What makes fecal transplants so interesting to medical professionals is that they appear to work—producing a 90 percent cure rate, according to experts. But as they begin to take greater hold, concerns are rising about the dangers of a potential black market for the treatment.
"Our biggest concern is the commercialization of fecal transplants and selling them for thousands of dollars," said Dr. Zain Kassam, chief medical officer for OpenBiome, a nonprofit group that provides hospitals with screened fecal matter for clinical use.
"That could lead to a black market where people are doing this for themselves," said Kassam.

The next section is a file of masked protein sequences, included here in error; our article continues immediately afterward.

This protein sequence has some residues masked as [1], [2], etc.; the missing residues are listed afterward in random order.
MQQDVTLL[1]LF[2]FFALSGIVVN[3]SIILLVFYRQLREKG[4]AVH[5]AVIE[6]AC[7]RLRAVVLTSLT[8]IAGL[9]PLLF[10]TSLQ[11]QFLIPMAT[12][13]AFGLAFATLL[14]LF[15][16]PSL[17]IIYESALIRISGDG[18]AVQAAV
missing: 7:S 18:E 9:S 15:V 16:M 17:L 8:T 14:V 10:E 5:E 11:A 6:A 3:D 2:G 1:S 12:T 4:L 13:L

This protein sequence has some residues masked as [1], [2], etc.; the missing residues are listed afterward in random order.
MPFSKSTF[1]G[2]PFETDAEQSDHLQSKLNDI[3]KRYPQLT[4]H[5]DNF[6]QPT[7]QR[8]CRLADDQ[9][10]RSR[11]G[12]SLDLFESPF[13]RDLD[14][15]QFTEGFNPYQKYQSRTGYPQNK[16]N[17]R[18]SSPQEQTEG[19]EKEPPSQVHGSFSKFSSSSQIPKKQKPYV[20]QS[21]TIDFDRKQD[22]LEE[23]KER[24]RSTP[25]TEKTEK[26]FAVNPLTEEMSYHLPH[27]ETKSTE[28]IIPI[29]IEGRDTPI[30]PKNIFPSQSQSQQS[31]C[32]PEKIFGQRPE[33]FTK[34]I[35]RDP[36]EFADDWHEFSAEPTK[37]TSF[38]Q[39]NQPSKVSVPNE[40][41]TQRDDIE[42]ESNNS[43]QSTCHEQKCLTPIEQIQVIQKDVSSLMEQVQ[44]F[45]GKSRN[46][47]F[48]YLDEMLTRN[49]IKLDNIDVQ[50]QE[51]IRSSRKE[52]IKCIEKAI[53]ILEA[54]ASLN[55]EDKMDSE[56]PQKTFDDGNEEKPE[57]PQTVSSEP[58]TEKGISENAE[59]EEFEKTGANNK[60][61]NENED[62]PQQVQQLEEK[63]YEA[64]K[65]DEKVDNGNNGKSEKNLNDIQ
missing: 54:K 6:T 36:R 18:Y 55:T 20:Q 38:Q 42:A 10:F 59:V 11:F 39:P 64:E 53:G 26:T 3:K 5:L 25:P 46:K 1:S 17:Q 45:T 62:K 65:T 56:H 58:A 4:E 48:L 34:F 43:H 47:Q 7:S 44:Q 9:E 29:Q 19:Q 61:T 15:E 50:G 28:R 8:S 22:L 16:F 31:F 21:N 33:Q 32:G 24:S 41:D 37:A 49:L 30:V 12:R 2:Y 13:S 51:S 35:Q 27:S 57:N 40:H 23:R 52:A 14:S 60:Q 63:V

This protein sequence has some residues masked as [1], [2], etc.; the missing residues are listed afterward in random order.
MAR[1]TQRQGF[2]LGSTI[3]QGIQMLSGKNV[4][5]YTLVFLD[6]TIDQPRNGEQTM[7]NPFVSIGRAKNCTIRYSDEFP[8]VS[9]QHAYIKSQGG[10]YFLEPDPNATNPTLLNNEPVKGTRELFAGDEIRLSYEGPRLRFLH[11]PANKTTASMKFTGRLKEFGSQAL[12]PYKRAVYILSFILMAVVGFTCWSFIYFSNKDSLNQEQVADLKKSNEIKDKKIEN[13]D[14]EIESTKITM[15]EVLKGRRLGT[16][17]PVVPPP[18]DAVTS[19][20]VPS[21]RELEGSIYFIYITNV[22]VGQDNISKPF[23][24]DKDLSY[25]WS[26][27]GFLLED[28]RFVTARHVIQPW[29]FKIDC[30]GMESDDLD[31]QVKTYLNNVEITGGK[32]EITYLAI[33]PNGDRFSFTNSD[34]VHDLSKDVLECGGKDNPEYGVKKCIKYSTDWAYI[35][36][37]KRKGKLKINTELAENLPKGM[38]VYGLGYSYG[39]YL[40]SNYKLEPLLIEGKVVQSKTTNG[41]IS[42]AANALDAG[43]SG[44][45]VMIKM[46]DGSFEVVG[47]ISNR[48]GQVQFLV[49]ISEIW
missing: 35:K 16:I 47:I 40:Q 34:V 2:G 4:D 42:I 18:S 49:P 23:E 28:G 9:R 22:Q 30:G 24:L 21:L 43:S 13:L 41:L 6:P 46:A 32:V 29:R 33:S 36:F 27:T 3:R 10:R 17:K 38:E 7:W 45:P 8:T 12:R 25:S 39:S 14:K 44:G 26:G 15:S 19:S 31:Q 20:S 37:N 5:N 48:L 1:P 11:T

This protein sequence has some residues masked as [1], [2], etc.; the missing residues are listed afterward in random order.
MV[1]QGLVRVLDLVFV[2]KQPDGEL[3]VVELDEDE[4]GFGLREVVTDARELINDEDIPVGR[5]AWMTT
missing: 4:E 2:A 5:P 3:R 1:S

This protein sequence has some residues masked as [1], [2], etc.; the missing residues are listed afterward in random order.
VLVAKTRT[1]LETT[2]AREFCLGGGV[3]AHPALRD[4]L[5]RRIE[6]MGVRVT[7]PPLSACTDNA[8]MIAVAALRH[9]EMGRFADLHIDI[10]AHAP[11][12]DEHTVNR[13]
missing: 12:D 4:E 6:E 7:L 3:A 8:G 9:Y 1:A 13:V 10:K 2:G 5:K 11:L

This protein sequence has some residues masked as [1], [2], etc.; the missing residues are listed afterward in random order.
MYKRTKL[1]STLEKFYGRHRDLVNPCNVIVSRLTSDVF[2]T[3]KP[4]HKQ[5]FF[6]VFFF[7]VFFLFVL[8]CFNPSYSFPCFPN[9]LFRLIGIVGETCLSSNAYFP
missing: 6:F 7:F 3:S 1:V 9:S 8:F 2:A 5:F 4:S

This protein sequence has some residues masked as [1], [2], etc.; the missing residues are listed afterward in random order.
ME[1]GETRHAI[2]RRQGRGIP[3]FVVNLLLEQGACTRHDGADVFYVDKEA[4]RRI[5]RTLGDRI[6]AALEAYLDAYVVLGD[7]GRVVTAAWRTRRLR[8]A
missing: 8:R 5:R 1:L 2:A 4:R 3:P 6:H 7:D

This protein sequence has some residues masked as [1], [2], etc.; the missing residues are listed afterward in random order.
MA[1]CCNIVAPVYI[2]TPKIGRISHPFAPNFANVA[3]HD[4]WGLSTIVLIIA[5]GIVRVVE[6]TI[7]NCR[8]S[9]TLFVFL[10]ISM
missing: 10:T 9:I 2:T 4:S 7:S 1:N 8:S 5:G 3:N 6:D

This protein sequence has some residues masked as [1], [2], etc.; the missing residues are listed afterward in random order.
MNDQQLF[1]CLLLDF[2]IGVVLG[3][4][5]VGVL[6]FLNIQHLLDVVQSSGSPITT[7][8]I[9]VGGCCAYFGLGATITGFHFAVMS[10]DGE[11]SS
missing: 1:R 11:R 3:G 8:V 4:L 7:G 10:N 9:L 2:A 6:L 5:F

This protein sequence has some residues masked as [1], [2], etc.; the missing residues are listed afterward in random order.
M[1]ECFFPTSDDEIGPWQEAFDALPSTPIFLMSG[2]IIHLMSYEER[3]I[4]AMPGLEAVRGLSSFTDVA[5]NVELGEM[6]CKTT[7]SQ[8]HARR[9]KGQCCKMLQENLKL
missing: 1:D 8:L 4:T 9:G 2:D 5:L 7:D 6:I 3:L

Black marketeers and do-it-yourselfers may not be able to handle the process safely themselves because it's inherently dangerous to inject toxic waste from one person into another person.
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One private company that hopes to provide the next generation of fecal transplant medication is taking on the business opportunity.
"We're a drug company, and we see this as a way to open new markets," said Lee Jones, CEO of Rebiotix, a biotech firm started in 2011 and funded by angel investors.
"Black markets are a concern, but more of a minor one," said Jones, who added that there are about 10 other companies like hers developing fecal treatments.